7. FILTERS Impedance of a circuit element is the AC analog of resistance. Only works for sines and cosines! WHY? if input and output are sine or cosine, we can represent them as Why? Then, the “resistance-like” ratio of the amplitudes of current and voltage FIG. 21.7 Defining the four broad categories of filters.

8. FIG. 21.9 R-C low-pass filter at low frequencies. FIG. 21.8 Low-pass filter. R-C LOW-PASS FILTER

9. FIG. 21.10 R-C low-pass filter at high frequencies. FIG. 21.11 Vo versus frequency for a low-pass R-C filter. R-C LOW-PASS FILTER We must take the magnitude To get the size of the gain. This magnitude gives rise to the square root we see in the textbook. We take the “argument” or angle To get the phase of the gain. Applying voltage divider Zc-impedance Xc-reactance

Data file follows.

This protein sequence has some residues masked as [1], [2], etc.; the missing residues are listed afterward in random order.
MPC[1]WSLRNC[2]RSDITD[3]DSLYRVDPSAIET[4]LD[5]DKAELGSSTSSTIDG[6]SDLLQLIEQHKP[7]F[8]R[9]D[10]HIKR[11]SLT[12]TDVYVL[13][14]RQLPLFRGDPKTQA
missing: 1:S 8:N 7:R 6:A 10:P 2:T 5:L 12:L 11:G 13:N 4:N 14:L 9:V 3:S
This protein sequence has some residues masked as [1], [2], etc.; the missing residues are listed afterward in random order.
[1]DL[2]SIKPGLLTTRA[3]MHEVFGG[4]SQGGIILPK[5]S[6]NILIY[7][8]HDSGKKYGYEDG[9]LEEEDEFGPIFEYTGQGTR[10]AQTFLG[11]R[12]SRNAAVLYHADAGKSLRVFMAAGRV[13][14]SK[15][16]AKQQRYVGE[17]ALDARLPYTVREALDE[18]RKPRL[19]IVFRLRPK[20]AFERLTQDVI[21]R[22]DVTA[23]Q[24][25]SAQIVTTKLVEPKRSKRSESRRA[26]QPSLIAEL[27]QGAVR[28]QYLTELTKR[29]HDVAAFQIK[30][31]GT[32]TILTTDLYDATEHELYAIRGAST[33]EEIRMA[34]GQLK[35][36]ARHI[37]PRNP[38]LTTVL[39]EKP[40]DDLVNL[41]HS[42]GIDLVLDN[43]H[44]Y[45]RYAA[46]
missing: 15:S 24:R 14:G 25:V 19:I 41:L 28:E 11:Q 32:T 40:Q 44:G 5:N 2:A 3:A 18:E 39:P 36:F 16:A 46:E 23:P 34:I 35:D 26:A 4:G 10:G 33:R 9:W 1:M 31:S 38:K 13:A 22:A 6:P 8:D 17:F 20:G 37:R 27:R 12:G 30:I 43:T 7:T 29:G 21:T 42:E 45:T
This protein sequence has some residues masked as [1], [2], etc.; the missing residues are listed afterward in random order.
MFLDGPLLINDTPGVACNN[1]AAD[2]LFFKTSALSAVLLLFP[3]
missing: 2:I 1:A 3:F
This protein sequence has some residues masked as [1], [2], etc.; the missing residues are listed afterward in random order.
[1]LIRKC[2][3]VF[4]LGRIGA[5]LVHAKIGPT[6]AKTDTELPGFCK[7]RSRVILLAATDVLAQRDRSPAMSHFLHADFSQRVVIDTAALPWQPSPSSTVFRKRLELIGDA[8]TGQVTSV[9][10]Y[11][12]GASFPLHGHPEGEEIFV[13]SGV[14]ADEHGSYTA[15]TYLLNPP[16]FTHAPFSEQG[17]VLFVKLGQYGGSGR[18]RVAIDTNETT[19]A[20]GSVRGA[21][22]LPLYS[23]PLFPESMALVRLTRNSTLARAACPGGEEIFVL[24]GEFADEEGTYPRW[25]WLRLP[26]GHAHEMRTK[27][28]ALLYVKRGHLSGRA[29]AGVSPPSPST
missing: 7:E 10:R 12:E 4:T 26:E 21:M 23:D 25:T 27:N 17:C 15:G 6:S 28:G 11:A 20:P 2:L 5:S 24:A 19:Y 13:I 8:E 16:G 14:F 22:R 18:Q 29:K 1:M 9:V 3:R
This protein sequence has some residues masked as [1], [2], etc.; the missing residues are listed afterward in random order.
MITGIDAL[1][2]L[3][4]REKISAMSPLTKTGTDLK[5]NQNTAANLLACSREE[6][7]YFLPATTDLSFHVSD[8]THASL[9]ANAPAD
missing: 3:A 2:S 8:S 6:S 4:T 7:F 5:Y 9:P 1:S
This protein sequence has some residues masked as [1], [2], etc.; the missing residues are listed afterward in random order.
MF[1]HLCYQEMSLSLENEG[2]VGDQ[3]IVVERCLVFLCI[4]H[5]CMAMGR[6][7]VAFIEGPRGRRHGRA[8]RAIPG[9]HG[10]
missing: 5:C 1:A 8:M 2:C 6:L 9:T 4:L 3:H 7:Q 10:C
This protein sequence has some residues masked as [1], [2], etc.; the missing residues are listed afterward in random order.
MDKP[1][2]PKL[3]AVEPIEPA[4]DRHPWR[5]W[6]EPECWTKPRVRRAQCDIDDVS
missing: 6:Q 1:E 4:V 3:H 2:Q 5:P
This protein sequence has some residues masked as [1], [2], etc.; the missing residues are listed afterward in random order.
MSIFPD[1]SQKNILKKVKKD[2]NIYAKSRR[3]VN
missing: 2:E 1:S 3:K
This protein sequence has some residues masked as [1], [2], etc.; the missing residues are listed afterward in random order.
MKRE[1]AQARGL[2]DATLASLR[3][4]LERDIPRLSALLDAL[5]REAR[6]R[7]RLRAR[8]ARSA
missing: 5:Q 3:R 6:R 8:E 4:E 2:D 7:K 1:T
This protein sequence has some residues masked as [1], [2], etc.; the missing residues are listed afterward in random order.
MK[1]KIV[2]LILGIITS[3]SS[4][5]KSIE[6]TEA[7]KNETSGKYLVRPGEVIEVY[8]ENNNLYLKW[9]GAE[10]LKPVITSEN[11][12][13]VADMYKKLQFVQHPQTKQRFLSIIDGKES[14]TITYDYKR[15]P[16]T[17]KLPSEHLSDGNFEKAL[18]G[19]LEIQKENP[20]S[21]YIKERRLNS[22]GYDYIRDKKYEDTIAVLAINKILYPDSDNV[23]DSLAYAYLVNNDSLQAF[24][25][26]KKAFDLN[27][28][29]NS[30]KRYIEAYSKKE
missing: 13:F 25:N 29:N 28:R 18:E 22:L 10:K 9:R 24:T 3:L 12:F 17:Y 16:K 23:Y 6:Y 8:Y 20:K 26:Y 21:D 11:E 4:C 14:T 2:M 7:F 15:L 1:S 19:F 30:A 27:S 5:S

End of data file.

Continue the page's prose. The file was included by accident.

10. FIG. 21.12 Normalized plot of Fig. 21.11. R-C LOW-PASS FILTER Links to help with sketching sines and cosines http://www.youtube.com/watch?v=ijTIr-aykUk&feature=relmfu http://www.youtube.com/watch?feature=endscreen&v=RzZyyIu9IvA&NR=1 At a given frequency, gain is a complex number that can be drawn as Imaginary/”reactive” Length is amplitude gain θ-phase change Real

11. FIG. 21.13 Angle by which Vo leads Vi. R-C LOW-PASS FILTER-PHASE

12. FIG. 21.14 Angle by which Vo lags Vi. R-C LOW-PASS FILTER

13. FIG. 21.15 Low-pass R-L filter. FIG. 21.16 Example 21.5. R-C LOW-PASS FILTER

14. FIG. 21.17 Frequency response for the low-pass R-C network in Fig. 21.16. R-C LOW-PASS FILTER Remember,

15. FIG. 21.18 Normalized plot of Fig. 21.17. R-C LOW-PASS FILTER

16. FIG. 21.19 High-pass filter. R-C HIGH-PASS FILTER